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It’s things like this that make me question my crush on Megyn Kelly.  She wants to know “how far this can go.”  And everyone involved is shocked that there is no law (except in Michigan) against “weight discrimination.”  This is how the rule of law dies.  It’s a slow painful death caused by people getting outraged at another person’s judgement and not stopping to think about what a reasonable response to someone else’s perceived bad judgement is but instead demanding that the government outlaw it. 

Now the predictable thing for me to do here is to talk about how in a rule of law society, the owner of an establishment has to be able to decide who they do business with and what they charge and that while this sort of policy might be a bad business decision, it should be well within their rights, and, perhaps more importantly, that we have to learn to tolerate other people doing things we don’t like if we’re going to live together in a free society.  But I’m not going to do that.  I’m going to take a step back and talk about discrimination.

My whole life, discrimination has been a bad word.  I can remember it being a vocabulary word in an elementary school text-book about race relations.  However, I think it would be interesting to take a moment and consider the meaning of this word on a deeper level.  Here are the definitions of discrimination from dictionary.com in order from last to first (excluding number 1 which is “an act or instance of discriminating.”)

4. Archaic. something that serves to differentiate.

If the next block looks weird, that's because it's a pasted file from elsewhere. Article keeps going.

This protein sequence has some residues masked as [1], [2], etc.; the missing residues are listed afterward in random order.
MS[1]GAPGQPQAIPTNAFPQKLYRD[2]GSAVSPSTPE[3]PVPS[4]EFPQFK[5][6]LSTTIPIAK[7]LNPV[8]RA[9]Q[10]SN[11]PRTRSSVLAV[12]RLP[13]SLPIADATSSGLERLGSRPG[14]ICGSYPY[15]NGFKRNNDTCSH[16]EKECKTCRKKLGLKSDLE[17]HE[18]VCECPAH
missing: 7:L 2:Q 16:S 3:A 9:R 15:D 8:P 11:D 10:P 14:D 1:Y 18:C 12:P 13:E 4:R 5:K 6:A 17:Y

3. the power of making fine distinctions; discriminating judgment: She chose the colors with great discrimination.

2. treatment or consideration of, or making a distinction in favor of or against, a person or thing based on the group, class, or category to which that person or thing belongs rather than on individual merit: racial and religious intolerance and discrimination.

Notice the transition here.  Discrimination has gone from meaning an act of discerning the value of things to meaning the act of making arbitrary judgements which are by definition not based on merit.  How do they do that?  It’s simple, you just have to tie the word to something people have a visceral and negative gut reaction to like racism.  If you can use the word enough in that context, the meaning eventually changes.  You can even make something mean exactly the opposite of what it originally meant.  And if anyone fights it, they will look like a racist.  Now, at this point I’d like to point out that I’m not trying to suggest that there were a bunch of progressive elites who got together and organized a grand conspiracy to change the meaning of the word discriminate.  All I’m saying is that it happened.  So what is the effect of this?

Let’s return to the issue of the fat lady and the manicure.  The supposed outrage here is that the owner “humiliated” the woman, made her cry, and “intentionally caused emotional distress.”  What the owner actually did was notice 2 facts. 

Fact 1: Fat people cause more wear and tear on chairs.

Fact 2: This woman is fat.

The owner didn’t make the woman fat, the owner just noticed it.  It’s a fact.  The woman’s humiliation is the result of two natural facts.

Fact 1:  The woman is fat.

Fact 2: Other people notice that she is fat.

If either one of these were not true, she wouldn’t be humiliated.  Naturally if she has a choice between changing the fact that she has control over and the fact that everyone else in the world has control over she prefers the latter.  What she wants is for everyone to pretend that they don’t notice she is fat.  She is demanding that the whole world forfeit its ability to judge reality.  And the vast masses of otherwise reasonable people (Megyn Kelly et al) are encouraging it because we don’t think about what words mean.  The owner is in fact “discriminating” against her.  She is exercising the “power of making distinctions.”  Regardless of whether you think it’s mean or bad business or unfair in this instance, people making judgements is a good thing.  By obscuring the definition of the word, we have compromised our ability to tell the difference between real judgement and arbitrary whims.  It would be good for us to rediscover this ability.

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